- The Washington Times - Tuesday, April 14, 2009

From combined dispatches

ISLAMABAD, Pakistan | Under pressure from lawmakers including members of his own party, Pakistan's president Monday signed a regulation that puts a northwest valley under Islamic law to achieve peace with Taliban militants who have brutalized the area.

Meanwhile, authorities announced the arrest of a fifth suspect in the deadly siege of the Indian city of Mumbai last year.

The provincial government in northwestern Pakistan agreed in February to impose Islamic law in the Swat Valley and surrounding areas in exchange for a cease-fire with the local Taliban.

Western and Pakistani critics say the agreement represents a dangerous surrender to extremists behind a campaign of terrorism in the Swat Valley and more broadly across the border region with Afghanistan.

Amid the criticism, President Asif Ali Zardari delayed signing the agreement.

His official stance was that he wouldn't sign until peace is achieved in the area - but he never defined what that means. The delay led a hard-line cleric mediating the agreement to leave Swat in anger last week while also upsetting lawmakers from the region.

“The whole nation is united in its support of the Swat regulation and wants the president to approve it,” Prime Minister Yousuf Raza Gilani said at the start of a floor debate on the pact Monday.

Even without the president's approval, judges trained in Islamic law had already began hearing cases in Swat, and witnesses say the Taliban are in effective control of much of the region. Supporters say the changes in the legal system will speed up justice there, not lead to harsh punishments or restrict the rights of women.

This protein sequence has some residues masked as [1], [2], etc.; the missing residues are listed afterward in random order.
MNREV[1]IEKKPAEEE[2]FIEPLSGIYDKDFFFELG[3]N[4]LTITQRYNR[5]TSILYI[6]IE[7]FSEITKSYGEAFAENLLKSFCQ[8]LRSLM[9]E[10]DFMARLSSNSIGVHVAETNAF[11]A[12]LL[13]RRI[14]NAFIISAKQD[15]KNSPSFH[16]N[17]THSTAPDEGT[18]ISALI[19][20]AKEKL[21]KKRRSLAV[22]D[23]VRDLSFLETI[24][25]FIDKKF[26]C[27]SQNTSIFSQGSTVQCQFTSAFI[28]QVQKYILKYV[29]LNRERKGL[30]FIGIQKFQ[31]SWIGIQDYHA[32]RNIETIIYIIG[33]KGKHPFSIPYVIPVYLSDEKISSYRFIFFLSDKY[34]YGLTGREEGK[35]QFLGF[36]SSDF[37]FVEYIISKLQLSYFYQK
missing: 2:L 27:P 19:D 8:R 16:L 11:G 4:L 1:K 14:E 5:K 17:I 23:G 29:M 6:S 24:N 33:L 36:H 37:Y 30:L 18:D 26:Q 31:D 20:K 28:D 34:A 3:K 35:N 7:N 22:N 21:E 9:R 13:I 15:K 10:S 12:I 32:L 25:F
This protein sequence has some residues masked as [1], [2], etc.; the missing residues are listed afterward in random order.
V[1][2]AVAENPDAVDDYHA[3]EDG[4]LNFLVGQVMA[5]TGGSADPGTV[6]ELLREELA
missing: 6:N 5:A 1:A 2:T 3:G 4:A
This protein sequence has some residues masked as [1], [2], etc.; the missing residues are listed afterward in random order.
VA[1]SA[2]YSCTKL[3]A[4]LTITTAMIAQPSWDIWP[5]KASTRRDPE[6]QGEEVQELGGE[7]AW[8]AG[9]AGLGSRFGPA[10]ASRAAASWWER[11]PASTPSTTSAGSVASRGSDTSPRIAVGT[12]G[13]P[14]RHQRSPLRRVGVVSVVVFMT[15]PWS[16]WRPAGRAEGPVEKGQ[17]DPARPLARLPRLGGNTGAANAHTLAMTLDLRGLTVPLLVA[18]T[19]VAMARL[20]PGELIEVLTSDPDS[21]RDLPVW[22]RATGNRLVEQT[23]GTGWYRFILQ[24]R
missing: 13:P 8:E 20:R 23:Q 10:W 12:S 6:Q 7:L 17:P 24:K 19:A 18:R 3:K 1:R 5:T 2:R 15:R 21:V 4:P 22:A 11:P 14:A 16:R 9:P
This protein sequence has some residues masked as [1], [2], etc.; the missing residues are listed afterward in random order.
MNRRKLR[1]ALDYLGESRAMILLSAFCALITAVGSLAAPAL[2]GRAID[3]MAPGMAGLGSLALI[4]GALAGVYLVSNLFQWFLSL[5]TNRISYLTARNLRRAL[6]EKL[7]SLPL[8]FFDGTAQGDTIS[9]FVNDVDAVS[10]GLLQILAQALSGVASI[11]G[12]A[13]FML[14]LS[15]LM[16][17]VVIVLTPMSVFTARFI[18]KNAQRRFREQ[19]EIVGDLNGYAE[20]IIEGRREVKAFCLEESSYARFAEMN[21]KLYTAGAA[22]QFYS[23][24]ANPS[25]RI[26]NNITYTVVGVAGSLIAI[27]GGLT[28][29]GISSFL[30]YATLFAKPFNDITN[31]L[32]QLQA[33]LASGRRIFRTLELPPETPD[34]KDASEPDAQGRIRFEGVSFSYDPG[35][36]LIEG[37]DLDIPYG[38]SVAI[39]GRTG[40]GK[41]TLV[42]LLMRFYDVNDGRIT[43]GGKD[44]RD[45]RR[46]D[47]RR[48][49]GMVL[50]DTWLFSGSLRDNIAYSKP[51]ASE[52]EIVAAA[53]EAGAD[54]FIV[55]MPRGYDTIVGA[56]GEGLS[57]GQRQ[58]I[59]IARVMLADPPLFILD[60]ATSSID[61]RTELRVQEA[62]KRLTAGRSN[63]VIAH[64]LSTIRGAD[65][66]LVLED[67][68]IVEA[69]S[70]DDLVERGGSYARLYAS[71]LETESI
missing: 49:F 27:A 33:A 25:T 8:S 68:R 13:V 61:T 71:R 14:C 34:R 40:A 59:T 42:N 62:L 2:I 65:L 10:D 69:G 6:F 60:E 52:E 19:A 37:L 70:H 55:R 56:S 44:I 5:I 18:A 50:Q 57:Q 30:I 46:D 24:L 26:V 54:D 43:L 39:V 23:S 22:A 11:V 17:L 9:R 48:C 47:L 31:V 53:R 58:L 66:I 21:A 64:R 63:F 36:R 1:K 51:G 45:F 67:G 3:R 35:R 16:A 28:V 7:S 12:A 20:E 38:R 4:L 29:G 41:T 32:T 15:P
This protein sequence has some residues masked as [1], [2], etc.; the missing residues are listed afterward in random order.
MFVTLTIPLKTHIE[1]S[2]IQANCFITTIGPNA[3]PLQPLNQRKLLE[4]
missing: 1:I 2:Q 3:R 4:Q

Opponents cite a video aired last week of fanatics flogging a woman who refused to marry a Taliban commander as an example of Shariah law in action.

The Taliban, meanwhile, have taken their campaign to impose Shariah law throughout Pakistan to the next mountain valley, only 60 miles from the capital, police and residents told Reuters news agency Monday.

Surging militant violence across Pakistan and the spread of Taliban influence through the northwest are reviving concerns about the stability of the nuclear-armed U.S. ally.

Pakistan is crucial to U.S. efforts to stabilize neighboring Afghanistan but the government has been unable to check militant attacks in its cities let alone stop insurgents crossing into Afghanistan from border strongholds to battle Western forces.

Clashes erupted in Buner district last week after scores of Taliban moved in from the neighboring Swat Valley.

Buner residents formed a militia, or “lashkar,” to resist the militants and 13 people, including eight Taliban, three policemen and two villagers, were killed in clashes.

Authorities say they are negotiating with the militants to persuade them to withdraw but the Taliban have stayed put and appeared determined to take over the valley, police said.

“They are everywhere,” Arsala Khan, a deputy superintendent of police, told Reuters by telephone from Buner.

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